Bill C-59 does a lot to redress the threat to our security from Bill C-51

On Friday, June 8th, 2018 in Débat, Parlement

Elizabeth May

Mr. Speaker, my hon. colleague from Calgary Shepard, whom I like a great deal, was not here in the 41st Parliament. Therefore, he does not recognize the fragility of the glass house in which he now stands when claiming that this bill has been forced through.

I remember Bill C-51. I remember when it was tabled at first reading on January 30, 2015, a Friday morning. I took it home on the weekend. I came back here on February 2 knowing that I had never seen anything quite as draconian introduced in the Canadian Parliament. We opposed it. We worked hard on it. At least I was the first member of Parliament to declare it to be a threat not just to our liberties, but also that made us less safe because it entrenched the worst effects of the separation of law, spy agencies, and law enforcement.

Bill C-51 is a dangerous piece of legislation that was forced through. There was no public consultation. It was introduced at first reading on January 30, it was through this place by May 6, and through the Senate by June 9. This piece of legislation has been before us a full year. Therefore, I am afraid that my hon. colleague is shooting at the wrong target when he thinks this bill has been forced through.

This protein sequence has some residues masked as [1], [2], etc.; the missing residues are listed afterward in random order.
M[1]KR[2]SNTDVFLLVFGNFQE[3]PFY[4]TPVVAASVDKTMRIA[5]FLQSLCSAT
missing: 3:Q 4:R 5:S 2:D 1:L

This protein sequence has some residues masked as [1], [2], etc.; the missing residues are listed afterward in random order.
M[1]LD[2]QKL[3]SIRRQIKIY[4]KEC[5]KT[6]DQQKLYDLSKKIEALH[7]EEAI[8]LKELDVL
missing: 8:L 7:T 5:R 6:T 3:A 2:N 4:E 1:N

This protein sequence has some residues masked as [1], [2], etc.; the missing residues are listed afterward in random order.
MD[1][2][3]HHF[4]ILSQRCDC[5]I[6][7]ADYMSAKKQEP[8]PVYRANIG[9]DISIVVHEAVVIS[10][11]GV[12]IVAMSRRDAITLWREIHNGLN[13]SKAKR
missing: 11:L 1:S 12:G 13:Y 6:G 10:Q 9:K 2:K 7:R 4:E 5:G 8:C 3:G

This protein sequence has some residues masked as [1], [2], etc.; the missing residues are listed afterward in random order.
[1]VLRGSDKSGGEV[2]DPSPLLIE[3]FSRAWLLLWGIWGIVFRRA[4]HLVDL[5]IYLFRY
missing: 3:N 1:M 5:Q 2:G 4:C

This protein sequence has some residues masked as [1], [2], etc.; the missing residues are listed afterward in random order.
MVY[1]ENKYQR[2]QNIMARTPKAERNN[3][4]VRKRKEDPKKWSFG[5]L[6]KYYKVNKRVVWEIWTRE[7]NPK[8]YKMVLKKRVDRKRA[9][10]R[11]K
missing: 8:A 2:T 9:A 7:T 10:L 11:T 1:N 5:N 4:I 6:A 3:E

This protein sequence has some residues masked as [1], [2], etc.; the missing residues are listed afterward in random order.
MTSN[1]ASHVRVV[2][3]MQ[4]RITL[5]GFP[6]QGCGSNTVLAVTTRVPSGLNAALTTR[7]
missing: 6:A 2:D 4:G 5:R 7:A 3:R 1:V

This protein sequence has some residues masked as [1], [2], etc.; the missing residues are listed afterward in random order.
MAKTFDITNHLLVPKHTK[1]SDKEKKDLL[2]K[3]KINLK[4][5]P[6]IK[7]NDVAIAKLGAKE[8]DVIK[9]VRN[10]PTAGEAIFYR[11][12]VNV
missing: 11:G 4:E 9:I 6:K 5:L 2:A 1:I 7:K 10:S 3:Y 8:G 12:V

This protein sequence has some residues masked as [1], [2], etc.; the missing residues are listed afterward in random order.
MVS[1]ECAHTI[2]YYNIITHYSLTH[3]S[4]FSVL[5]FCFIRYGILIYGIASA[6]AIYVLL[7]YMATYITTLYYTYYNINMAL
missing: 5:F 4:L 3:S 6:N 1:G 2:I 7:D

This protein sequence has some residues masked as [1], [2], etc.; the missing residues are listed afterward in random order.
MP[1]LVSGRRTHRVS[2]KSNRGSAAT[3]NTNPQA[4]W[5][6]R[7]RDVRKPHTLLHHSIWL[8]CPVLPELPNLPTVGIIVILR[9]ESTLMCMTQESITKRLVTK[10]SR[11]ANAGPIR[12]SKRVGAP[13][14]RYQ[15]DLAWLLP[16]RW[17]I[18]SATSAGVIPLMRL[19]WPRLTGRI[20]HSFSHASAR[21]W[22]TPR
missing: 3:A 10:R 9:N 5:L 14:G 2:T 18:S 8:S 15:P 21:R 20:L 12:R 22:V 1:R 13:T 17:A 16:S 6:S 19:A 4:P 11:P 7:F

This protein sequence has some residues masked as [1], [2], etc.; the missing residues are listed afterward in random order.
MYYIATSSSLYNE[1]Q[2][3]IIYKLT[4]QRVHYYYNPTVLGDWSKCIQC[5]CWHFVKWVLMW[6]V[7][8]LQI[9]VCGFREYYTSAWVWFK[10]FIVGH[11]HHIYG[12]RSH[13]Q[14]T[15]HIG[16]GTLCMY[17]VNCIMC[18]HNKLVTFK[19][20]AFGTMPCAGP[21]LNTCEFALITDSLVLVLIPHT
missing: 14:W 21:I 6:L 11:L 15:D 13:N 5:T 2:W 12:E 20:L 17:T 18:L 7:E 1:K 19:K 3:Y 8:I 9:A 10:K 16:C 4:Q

It is not as good as I would like it to be. The member is right that it does not do away with all of the things that were problematic in Bill C-51. However, I will be voting for Bill C-59, because it does a lot to redress the threat to our security from Bill C-51, which ignored all the recommendations of the Air India inquiry and the Maher Arar inquiry, and represented the worst entrenchment of the kinds of siloed agency thinking that, in the words of former Justice John Major, who chaired the Air India inquiry, make us less safe.

Tom Kmiec – Member for Calgary Shepard

Mr. Speaker, obviously, I will disagree with the member. I believe this piece of legislation keeps those silos. That is the problem. The former director of CSIS made that point, that this keeps many of those silos, restructures them, and does not achieve those security goals. Therefore, I differ with the member on the context of the bill and the goals it will achieve. That is why I will be voting against the bill: because it will not keep us safe. The previous version of the bill, although not perfect, reached that goal far better than Bill C-59 will.

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